I recently had reason to look back at my files from the 2015 Napa Farmers Market season, our last season on First Street in Napa’s Oxbow District. What a difference a few years and a location change have made.
Most notable was the overall growth of the market. In 2015, the market had a maximum of 75 vendor stalls available. In 2018, that number has grown to 105, a 40 percent increase. Parking has increased from fewer than 100 spaces to more than I can count.
Vendors, and in particular farmers, are the backbone of any farmers market. Thanks to the increased number of vendor stalls, we have been able to add more farmers and broaden the product selection.
We are fortunate to have farmers who have stayed with us as we moved locations over the years. I believe this is the 27th year at the market for Bera Ranch, and Big Ranch Farms and Morningsun Herb Farm are not far behind. Besides being dependable and having great products, these three farms have dedicated customers. People will travel far for Michelle Bera’s apricots, tomatoes from Mark and Teresa Haberger at Big Ranch Farms and perennial plants from Rose Loveall at Morningsun.
The market has always offered an excellent array of produce, but it wasn’t until the last few years that customers could also shop at the market for beef, pork, lamb, poultry and fish.
In addition to bringing produce grown in Rutherford, Laddie Hall of Long Meadow Ranch brings organic grass-fed beef and lamb to the market. Jamie Mickelson brings grass-fed, grain-finished beef from Sonoma Mountain Ranch. “Farmer Joy” Dolcini brings her grass-fed beef and pastured pork from Marin County, and Jessica Ascoop brings pasture-raised chickens from A4 Farms in Fulton.
The market’s egg selection has also grown. For those shoppers who want something a bit different, Farmer Joy and Sun Tracker Farm offer duck eggs in addition to chicken eggs. Long Meadow Ranch also has eggs, as does our newest farmer, Bee-Well Farms.
Mossy Oaks Farm had been selling eggs at the market for several years until recently deciding to exit the egg business. What started out as a loss for the market ended up as a win when Bee-Well Farms’ owners stepped in and purchased Mossy Oaks’ hens, moved them to their farm in Kenwood, and accepted the market’s invitation to sell eggs in the same spot previously occupied by Mossy Oaks. Bee-Well Farms lost its flock in the Nuns Fire last October so this transaction was a win for everyone.
Also new to the market this year are dates from Jewel Date Company and blueberries from both Triple Delight in Fresno and Serres Ranch in Laytonville. Shoppers benefited from perfect timing this year when Triple Delight’s season ended just as Serres’ harvest started. Another great addition to the market is G&S Farms with its sweet corn from Brentwood. After a two-year absence, Williamson Farms will be returning with avocados.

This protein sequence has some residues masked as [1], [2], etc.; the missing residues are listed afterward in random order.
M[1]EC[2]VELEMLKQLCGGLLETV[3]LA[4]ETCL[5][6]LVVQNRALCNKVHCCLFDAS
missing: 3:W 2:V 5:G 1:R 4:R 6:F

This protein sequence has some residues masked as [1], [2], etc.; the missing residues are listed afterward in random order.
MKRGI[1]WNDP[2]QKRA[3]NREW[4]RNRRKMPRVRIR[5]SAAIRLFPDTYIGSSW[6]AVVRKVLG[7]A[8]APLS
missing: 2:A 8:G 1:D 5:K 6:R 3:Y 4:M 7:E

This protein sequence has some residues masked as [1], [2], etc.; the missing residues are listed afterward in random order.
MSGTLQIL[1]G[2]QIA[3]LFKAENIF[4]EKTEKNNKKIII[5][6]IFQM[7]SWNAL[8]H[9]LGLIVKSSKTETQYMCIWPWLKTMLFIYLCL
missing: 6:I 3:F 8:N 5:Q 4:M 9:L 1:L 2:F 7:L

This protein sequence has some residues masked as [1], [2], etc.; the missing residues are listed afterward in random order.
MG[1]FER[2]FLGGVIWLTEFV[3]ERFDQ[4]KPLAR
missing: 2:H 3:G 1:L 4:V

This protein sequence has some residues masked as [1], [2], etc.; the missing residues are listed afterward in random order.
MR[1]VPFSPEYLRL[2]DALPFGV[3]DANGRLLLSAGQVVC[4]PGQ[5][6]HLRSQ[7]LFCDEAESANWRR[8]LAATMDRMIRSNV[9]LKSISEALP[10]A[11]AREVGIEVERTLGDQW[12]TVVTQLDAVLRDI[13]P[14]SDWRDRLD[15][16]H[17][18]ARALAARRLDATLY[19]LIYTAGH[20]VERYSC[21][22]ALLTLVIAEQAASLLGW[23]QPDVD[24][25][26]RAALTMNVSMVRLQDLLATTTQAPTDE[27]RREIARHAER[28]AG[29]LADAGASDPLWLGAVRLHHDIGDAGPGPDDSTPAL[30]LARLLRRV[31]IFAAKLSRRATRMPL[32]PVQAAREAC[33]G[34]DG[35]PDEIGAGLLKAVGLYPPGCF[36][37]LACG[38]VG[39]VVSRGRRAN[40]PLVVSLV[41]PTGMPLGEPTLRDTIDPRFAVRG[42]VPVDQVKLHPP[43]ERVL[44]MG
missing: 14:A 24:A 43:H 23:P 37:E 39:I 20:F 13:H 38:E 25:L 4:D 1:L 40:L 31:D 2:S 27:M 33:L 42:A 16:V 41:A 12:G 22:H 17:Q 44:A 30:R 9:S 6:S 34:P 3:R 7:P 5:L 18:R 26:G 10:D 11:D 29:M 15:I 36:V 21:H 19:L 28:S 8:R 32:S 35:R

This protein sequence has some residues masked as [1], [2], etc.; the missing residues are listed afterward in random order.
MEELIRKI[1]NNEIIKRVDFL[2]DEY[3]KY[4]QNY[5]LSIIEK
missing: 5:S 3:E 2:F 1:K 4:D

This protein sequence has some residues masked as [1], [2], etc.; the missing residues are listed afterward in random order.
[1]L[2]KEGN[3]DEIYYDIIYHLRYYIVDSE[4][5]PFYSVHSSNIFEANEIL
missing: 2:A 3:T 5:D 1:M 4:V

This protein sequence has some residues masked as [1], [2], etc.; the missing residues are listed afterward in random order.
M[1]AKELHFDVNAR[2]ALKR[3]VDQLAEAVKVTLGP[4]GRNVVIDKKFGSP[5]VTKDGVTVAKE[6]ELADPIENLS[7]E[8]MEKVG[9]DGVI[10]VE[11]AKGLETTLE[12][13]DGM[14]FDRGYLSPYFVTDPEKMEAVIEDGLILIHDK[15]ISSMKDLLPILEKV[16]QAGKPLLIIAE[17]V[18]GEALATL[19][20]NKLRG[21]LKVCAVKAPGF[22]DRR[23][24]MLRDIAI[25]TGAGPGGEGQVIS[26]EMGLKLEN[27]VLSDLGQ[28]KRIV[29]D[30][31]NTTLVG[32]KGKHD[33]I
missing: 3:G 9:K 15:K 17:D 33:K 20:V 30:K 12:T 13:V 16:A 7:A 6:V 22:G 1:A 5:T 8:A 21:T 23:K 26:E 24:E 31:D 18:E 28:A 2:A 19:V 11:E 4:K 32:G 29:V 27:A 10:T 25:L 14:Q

Market shoppers looking for artisan cheeses will find them at the Achadinha Cheese Company booth. This Petaluma producer brings cheeses from blends of cow’s and goat’s milk. Dacheva Son’s Cheese, also from Petaluma, produces cow’s milk cheeses.
We are still hoping to broaden our product selection. The market’s management would be happy to find farmers offering grains, fresh milk and goat meat to add to our lineup.
Napa Farmers Market Cooking Demonstration: Chef Stephen Durfee, pastry chef at the Culinary Institute of America at Greystone, will demonstrate a recipe at the Napa Farmers Market on Saturday, July 7, at 10 a.m. The demonstration is free and recipes and tastes will be provided.
Napa Farmers Market Kids Activities: Bring your little ones to the Napa Farmers Market’s Education Station at 9:30 a.m. for Story Time. Story Time repeats at 10:30 a.m., followed by a Harvest of the Month activity featuring fresh peaches.
KVYN/KVON Music Stage at the Napa Farmers Market: James Patrick Regan of The Deadlies will be the featured artist on Saturday, July 7.
Corn and Black Bean Salsa
This salsa is one of my summertime favorites because it’s quick, easy and foolproof. You can add, delete or substitute based on what you have available. Serve it with burgers, sausages, shrimp or whatever you’re grilling on the Fourth of July.
1 cup dry black beans
2 to 3 ears of sweet corn, husked
1 medium red, orange or yellow bell pepper, seeded and diced
1 medium red onion, diced
24 cherry tomatoes, halved
1 avocado, diced
2 to 3 tablespoons chopped cilantro
1 tablespoon minced garlic
2 teaspoons ground cumin
2 teaspoons hot sauce such as Tabasco
Juice of 2 limes
2 to 3 tablespoons olive oil
1 tablespoon red wine vinegar
Crumbled feta cheese to taste
Salt and pepper to taste
Put the beans in a medium saucepan and cover with 2 inches of water. Bring to a simmer and cook until tender, adding more boiling water if necessary to keep them covered. Season with salt, let them cool in the liquid, then drain and set aside.
Bring a pot of water to a rolling boil, add the corn and cook for 3 minutes. Transfer the cobs to ice water to chill quickly, then drain. Cut the kernels off the cobs. If you have a fire going in your charcoal grill you can grill the corn rather than boiling it. You can also grill and peel the bell peppers instead of using them raw.
Combine the black beans, corn and all remaining ingredients in a large bowl. Toss gently, then refrigerate 2 hours before serving.
David Layland is the president of the board of the Napa Farmers Market.
The Napa Farmers Market takes place on Tuesdays and Saturdays from 8:30 a.m. to 1 p.m., in the parking lot of the South Napa Century Center, 195 Gasser Drive, Napa. The market participates in the Market Match program, doubling the value of CalFresh benefits purchasing power for all eligible food products. For more information or a schedule of upcoming events, visit www.napafarmersmarket.org.
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